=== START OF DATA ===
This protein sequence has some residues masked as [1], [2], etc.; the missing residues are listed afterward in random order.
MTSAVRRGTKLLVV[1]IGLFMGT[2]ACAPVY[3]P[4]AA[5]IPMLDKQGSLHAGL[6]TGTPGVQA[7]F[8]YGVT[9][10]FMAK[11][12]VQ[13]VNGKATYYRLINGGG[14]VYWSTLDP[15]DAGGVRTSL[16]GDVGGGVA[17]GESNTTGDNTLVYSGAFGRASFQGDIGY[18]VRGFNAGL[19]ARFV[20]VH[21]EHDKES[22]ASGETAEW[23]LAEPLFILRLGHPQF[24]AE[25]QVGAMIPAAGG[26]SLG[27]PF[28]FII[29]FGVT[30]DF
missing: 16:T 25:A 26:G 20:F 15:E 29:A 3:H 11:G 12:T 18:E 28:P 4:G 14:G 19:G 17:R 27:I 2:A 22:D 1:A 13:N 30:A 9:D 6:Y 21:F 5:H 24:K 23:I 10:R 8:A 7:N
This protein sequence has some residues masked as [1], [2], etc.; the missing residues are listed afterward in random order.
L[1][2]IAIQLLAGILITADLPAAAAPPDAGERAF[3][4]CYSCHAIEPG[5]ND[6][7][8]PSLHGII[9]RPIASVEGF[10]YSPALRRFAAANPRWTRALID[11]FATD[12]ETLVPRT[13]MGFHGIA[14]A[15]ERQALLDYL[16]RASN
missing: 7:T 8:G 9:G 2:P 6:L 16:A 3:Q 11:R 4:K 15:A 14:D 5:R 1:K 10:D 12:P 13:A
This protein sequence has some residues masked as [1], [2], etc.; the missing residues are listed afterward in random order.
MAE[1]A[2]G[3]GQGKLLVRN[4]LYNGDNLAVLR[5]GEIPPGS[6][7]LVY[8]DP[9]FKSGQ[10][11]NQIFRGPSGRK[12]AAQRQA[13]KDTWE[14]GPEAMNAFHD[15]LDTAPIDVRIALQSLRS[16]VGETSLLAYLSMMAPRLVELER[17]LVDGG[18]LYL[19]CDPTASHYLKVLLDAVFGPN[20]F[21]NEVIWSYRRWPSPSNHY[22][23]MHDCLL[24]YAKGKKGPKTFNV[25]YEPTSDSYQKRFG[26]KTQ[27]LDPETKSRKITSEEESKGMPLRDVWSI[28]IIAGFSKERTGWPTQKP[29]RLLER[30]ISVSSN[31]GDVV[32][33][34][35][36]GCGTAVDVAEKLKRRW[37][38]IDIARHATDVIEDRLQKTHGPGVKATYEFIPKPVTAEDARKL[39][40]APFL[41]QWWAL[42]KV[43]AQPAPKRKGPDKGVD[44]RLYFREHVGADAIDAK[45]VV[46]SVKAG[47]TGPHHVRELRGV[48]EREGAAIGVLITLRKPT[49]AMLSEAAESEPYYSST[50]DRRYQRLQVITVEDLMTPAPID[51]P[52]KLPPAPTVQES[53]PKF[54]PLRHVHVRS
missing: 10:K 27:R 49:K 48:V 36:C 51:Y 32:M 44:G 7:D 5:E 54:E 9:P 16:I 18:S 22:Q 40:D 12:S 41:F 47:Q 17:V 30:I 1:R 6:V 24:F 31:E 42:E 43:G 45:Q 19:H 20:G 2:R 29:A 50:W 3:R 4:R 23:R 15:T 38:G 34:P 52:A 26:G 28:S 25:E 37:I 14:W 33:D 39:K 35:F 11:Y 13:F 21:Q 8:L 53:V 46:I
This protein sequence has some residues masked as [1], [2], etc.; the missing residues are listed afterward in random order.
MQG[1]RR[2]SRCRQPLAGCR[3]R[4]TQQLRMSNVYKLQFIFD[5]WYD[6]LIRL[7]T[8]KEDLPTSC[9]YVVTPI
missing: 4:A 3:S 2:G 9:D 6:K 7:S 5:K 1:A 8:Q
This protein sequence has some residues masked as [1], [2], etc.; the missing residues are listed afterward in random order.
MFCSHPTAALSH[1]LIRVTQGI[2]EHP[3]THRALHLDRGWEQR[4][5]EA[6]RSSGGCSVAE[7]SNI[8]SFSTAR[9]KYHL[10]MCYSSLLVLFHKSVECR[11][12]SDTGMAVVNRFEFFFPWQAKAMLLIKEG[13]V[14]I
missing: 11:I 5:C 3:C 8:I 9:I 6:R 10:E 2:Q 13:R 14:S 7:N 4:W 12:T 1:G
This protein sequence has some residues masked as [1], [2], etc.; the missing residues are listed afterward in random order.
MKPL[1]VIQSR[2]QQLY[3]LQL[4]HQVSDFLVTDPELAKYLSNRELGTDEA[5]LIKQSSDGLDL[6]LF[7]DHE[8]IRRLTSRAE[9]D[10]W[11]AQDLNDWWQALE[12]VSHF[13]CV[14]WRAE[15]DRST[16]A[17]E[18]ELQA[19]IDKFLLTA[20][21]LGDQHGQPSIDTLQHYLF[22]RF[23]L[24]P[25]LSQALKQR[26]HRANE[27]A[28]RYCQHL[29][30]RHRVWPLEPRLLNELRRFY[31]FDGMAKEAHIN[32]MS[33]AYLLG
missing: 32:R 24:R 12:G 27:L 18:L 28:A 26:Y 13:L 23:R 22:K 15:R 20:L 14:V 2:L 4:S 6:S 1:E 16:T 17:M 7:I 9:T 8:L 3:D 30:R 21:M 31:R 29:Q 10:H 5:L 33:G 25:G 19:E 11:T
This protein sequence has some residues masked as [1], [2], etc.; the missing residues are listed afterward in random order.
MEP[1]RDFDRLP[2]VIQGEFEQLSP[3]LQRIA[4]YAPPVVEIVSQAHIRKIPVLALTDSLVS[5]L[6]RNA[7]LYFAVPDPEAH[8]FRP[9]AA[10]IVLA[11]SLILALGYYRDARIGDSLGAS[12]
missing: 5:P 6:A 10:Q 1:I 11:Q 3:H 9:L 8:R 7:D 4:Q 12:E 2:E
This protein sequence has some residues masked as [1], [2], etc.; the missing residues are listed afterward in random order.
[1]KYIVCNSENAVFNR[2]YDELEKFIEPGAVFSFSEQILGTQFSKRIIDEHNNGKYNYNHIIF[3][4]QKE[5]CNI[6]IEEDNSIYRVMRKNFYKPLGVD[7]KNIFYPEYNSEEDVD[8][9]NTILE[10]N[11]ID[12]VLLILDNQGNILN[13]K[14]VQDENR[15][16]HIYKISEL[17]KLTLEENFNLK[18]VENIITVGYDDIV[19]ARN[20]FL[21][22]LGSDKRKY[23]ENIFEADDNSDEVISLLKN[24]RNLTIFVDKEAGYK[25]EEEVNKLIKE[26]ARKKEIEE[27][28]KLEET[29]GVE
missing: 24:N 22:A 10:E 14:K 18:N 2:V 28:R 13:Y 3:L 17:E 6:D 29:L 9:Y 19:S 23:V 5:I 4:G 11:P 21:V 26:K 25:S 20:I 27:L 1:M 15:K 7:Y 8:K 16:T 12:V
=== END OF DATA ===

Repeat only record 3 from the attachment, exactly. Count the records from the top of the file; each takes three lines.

This protein sequence has some residues masked as [1], [2], etc.; the missing residues are listed afterward in random order.
MAE[1]A[2]G[3]GQGKLLVRN[4]LYNGDNLAVLR[5]GEIPPGS[6][7]LVY[8]DP[9]FKSGQ[10][11]NQIFRGPSGRK[12]AAQRQA[13]KDTWE[14]GPEAMNAFHD[15]LDTAPIDVRIALQSLRS[16]VGETSLLAYLSMMAPRLVELER[17]LVDGG[18]LYL[19]CDPTASHYLKVLLDAVFGPN[20]F[21]NEVIWSYRRWPSPSNHY[22][23]MHDCLL[24]YAKGKKGPKTFNV[25]YEPTSDSYQKRFG[26]KTQ[27]LDPETKSRKITSEEESKGMPLRDVWSI[28]IIAGFSKERTGWPTQKP[29]RLLER[30]ISVSSN[31]GDVV[32][33][34][35][36]GCGTAVDVAEKLKRRW[37][38]IDIARHATDVIEDRLQKTHGPGVKATYEFIPKPVTAEDARKL[39][40]APFL[41]QWWAL[42]KV[43]AQPAPKRKGPDKGVD[44]RLYFREHVGADAIDAK[45]VV[46]SVKAG[47]TGPHHVRELRGV[48]EREGAAIGVLITLRKPT[49]AMLSEAAESEPYYSST[50]DRRYQRLQVITVEDLMTPAPID[51]P[52]KLPPAPTVQES[53]PKF[54]PLRHVHVRS
missing: 10:K 27:R 49:K 48:V 36:C 51:Y 32:M 44:G 7:D 5:E 54:E 9:P 16:I 18:S 22:Q 40:D 12:S 41:F 47:Q 17:V 30:I 1:R 6:V 24:F 31:E 42:E 43:G 45:Q 19:H 20:G 2:R 29:A 50:W 3:R 4:R 23:R 15:T 38:G 34:P 52:A 26:G 28:S 25:E 37:I 14:W 33:D 39:K 35:F 11:Y 13:F 21:Q 8:L 53:V 46:I